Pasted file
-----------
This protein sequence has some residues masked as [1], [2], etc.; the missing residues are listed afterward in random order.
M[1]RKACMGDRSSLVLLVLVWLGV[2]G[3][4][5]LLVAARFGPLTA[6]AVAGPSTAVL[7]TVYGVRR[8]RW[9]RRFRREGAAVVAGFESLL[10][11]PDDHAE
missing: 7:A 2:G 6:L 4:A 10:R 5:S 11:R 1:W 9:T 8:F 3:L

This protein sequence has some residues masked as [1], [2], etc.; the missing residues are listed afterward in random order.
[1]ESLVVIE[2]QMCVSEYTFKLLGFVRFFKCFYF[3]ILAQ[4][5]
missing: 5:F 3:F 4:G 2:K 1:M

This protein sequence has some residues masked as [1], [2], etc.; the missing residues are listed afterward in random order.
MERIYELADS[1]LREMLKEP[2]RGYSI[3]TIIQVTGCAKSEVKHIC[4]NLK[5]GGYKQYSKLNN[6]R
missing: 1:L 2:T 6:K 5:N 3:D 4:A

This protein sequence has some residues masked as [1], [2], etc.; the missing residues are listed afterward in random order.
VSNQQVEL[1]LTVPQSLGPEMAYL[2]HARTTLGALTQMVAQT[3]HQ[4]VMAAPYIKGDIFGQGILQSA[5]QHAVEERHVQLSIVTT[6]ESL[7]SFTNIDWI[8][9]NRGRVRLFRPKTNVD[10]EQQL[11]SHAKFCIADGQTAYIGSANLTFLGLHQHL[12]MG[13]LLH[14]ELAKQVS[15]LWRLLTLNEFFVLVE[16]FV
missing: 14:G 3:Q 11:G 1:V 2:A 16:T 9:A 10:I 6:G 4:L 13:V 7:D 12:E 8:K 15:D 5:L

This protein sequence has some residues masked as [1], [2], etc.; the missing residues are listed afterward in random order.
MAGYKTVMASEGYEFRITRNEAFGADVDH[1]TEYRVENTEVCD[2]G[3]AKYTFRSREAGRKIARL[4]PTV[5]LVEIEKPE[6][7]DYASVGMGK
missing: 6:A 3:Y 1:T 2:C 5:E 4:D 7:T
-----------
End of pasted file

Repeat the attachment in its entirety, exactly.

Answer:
This protein sequence has some residues masked as [1], [2], etc.; the missing residues are listed afterward in random order.
M[1]RKACMGDRSSLVLLVLVWLGV[2]G[3][4][5]LLVAARFGPLTA[6]AVAGPSTAVL[7]TVYGVRR[8]RW[9]RRFRREGAAVVAGFESLL[10][11]PDDHAE
missing: 7:A 2:G 6:L 4:A 10:R 5:S 11:R 1:W 9:T 8:F 3:L

This protein sequence has some residues masked as [1], [2], etc.; the missing residues are listed afterward in random order.
[1]ESLVVIE[2]QMCVSEYTFKLLGFVRFFKCFYF[3]ILAQ[4][5]
missing: 5:F 3:F 4:G 2:K 1:M

This protein sequence has some residues masked as [1], [2], etc.; the missing residues are listed afterward in random order.
MERIYELADS[1]LREMLKEP[2]RGYSI[3]TIIQVTGCAKSEVKHIC[4]NLK[5]GGYKQYSKLNN[6]R
missing: 1:L 2:T 6:K 5:N 3:D 4:A

This protein sequence has some residues masked as [1], [2], etc.; the missing residues are listed afterward in random order.
VSNQQVEL[1]LTVPQSLGPEMAYL[2]HARTTLGALTQMVAQT[3]HQ[4]VMAAPYIKGDIFGQGILQSA[5]QHAVEERHVQLSIVTT[6]ESL[7]SFTNIDWI[8][9]NRGRVRLFRPKTNVD[10]EQQL[11]SHAKFCIADGQTAYIGSANLTFLGLHQHL[12]MG[13]LLH[14]ELAKQVS[15]LWRLLTLNEFFVLVE[16]FV
missing: 14:G 3:Q 11:G 1:V 2:A 16:T 9:A 10:I 6:G 4:L 13:V 7:D 12:E 8:K 15:D 5:L

This protein sequence has some residues masked as [1], [2], etc.; the missing residues are listed afterward in random order.
MAGYKTVMASEGYEFRITRNEAFGADVDH[1]TEYRVENTEVCD[2]G[3]AKYTFRSREAGRKIARL[4]PTV[5]LVEIEKPE[6][7]DYASVGMGK
missing: 6:A 3:Y 1:T 2:C 5:E 4:D 7:T